Simon Vibert, Vice-Principal of Wycliffe Hall, commented to me:

Mixed Mode and Part Time is very helpful and necessary for many people. However, the demise of residential training has huge implications for training clergy (and Bishops and Future Theological College Faculty, etc) who will be equipped for a lifetime of ministry, who will have confidence that they have studied in depth and been training by competent practitioners and who will have spent 2 or 3 years being formed by the Holy Spirit for Gospel ministry. Challenging days—this decision is not good news for anyone …

A few years ago I was asked to offer my vision for the development of residential theological education. This is what I said:

A residential college must be an agent of theological renewal. Even if, nationally, church attendance is ‘bottoming out’ and there are signs of churches and dioceses beginning to grow again, there is a desperate need for the whole church to rediscover the dynamic of spiritual life that comes from encountering God’s grace. Whereas charismatic renewal focussed primarily on fresh experience of God, theological renewal seeks, alongside this, to enable fresh understanding of God, so that experience and understanding develop together. I believe this will be vital in the post-modern, post-Christendom context we increasingly find ourselves in.

A residential college will do this more widely and more effectively when it lives out a connectness in all aspects of its life:

  • Connecting with God by keeping spirituality at the heart of the college’s life. To take this seriously will mean becoming less busy by reviewing decision-making processes and structures.
  • Connecting with the world-wide church by building on and developing our historic links with individuals and churches overseas, through placements, prayer support and mission partnership.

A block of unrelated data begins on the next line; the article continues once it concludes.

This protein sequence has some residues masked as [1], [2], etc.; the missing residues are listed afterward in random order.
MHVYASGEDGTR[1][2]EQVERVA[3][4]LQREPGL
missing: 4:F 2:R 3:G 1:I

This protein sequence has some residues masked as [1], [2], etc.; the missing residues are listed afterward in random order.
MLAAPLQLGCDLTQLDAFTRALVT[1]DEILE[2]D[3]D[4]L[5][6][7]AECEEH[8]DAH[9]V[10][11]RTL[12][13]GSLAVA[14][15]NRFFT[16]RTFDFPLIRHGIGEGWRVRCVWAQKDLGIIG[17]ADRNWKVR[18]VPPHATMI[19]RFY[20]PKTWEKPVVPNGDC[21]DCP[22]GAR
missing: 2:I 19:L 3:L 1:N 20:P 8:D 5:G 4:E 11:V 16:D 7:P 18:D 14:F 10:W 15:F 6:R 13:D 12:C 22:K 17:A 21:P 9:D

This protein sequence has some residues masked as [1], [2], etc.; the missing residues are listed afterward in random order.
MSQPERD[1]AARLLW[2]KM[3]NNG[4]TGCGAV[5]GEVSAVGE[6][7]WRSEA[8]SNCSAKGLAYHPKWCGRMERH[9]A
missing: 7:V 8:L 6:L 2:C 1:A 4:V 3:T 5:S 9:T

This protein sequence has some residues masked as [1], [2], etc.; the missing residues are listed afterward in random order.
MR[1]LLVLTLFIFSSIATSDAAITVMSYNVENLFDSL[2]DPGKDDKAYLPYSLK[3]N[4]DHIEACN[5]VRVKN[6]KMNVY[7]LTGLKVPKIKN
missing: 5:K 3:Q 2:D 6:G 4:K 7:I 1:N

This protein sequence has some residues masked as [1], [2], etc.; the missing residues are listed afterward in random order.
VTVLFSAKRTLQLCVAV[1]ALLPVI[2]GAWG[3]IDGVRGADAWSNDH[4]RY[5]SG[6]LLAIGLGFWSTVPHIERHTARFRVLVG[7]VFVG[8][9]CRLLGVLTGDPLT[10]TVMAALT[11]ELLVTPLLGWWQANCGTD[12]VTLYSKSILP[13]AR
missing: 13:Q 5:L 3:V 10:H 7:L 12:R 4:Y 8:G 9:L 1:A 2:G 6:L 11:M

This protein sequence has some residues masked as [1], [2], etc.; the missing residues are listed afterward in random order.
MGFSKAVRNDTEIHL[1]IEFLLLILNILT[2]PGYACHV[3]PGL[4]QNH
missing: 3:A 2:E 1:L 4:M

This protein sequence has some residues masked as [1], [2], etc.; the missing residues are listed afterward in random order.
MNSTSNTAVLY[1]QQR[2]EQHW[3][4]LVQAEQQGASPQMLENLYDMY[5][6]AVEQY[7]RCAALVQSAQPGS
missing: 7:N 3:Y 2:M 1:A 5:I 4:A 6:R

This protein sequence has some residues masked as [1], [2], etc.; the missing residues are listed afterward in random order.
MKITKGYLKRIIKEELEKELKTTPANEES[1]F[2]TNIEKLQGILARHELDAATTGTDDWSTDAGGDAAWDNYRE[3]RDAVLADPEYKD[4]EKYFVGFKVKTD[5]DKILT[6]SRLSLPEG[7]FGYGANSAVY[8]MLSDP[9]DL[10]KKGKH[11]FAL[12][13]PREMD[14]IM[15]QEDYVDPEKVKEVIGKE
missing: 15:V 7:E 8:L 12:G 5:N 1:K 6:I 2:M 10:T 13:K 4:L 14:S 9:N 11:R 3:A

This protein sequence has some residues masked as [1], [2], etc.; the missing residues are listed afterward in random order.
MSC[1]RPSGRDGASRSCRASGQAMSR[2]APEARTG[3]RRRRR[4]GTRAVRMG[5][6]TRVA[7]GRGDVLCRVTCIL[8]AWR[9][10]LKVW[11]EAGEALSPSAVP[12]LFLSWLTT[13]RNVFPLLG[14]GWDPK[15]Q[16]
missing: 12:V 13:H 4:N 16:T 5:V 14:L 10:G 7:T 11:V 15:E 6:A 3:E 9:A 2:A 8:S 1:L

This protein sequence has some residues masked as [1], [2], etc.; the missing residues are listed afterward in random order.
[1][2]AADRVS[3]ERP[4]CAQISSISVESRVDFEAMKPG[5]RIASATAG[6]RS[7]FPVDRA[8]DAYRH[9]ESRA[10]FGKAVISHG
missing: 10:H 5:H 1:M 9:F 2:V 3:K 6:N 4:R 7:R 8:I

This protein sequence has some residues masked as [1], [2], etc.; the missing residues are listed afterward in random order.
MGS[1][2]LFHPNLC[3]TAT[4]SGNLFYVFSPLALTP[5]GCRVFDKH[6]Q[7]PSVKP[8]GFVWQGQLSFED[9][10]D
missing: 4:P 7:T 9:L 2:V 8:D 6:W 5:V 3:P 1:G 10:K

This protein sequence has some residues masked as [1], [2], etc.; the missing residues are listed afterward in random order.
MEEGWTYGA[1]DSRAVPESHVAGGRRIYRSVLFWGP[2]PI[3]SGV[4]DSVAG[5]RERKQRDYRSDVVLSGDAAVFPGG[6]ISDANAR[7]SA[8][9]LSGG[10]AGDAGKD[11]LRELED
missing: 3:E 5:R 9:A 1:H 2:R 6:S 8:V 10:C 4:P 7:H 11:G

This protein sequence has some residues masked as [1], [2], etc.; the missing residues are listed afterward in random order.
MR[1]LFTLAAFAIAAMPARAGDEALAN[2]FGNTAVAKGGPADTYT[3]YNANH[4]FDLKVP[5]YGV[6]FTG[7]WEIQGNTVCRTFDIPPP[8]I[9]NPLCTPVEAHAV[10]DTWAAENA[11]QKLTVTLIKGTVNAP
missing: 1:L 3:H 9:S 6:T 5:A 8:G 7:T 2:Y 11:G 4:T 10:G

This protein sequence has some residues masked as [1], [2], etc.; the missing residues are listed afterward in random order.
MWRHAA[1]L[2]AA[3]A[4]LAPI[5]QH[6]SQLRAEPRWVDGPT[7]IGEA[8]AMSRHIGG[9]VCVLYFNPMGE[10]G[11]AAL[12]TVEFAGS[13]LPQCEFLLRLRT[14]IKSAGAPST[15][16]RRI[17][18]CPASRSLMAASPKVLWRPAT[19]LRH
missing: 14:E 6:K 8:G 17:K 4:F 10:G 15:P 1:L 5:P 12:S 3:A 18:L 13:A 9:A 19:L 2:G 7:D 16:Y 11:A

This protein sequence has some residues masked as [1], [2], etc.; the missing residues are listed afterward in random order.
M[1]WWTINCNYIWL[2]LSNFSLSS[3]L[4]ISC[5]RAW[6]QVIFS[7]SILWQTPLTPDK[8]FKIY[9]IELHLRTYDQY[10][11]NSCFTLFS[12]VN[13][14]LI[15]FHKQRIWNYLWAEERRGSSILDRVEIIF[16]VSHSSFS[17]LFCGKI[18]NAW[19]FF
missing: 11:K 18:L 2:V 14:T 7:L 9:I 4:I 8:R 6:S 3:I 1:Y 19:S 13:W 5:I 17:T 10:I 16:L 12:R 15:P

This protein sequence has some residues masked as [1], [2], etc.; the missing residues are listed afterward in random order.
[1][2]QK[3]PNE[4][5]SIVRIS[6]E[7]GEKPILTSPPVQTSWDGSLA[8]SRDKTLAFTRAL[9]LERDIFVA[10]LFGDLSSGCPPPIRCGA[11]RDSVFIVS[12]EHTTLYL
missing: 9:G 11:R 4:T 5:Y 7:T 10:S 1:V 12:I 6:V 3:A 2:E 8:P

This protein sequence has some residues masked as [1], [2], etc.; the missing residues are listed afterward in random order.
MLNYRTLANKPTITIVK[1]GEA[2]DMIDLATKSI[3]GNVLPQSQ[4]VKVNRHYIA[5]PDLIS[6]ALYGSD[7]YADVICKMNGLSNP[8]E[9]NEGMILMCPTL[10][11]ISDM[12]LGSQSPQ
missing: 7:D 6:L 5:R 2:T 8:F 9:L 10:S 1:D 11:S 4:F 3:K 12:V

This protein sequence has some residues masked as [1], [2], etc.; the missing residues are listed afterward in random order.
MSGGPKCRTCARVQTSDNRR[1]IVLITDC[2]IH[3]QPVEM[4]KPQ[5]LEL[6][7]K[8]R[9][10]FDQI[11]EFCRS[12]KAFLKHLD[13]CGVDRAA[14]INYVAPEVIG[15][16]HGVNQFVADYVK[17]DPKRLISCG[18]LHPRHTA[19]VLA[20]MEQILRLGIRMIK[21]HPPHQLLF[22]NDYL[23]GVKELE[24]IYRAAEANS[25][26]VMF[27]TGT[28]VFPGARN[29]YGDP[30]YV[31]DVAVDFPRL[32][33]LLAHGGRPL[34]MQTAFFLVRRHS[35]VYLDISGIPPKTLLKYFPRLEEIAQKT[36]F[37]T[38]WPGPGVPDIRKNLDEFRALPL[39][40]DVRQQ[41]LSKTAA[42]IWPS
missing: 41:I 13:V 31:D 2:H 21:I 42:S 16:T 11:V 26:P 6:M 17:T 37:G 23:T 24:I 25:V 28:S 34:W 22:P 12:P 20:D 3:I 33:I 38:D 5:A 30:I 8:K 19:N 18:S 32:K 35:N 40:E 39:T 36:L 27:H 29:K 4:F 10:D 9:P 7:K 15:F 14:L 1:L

• Connecting with the national church more effectively by offering consultancy through ‘centres’ that can add value to diocesan strategies and clergy training.
  • Connecting with our constituency by building relationships with leaders of large churches and evangelical/charismatic networks, and working in partnership with other theological colleges.
  • Connecting with the academic world through developing our research culture.
  • Connecting with potential students through a well-thought-out and coherent marketing strategy.
  • Connecting with our past, so we have a better understanding of the legacy of the college that we are inheriting.
  • Connecting with local churches through part-time study, day conferences and opportunities for occasional resourcing events. Are there ways in which local people can contribute to our life and mission?
  • Connecting with ourselves, by having clear communication to the whole community (staff and students) of our aims, goals and strategies, and enabling a releasing of gifts and allowing responsive feedback.
  • Connecting with our physical environment, seeing the physical space we offer as an expression of our welcome and hospitality.
  • Connecting within the faculty team, so that the Principal is less a line manager or individual figurehead, and more a primus inter pares who envisions, enables and releases team members in their ministry.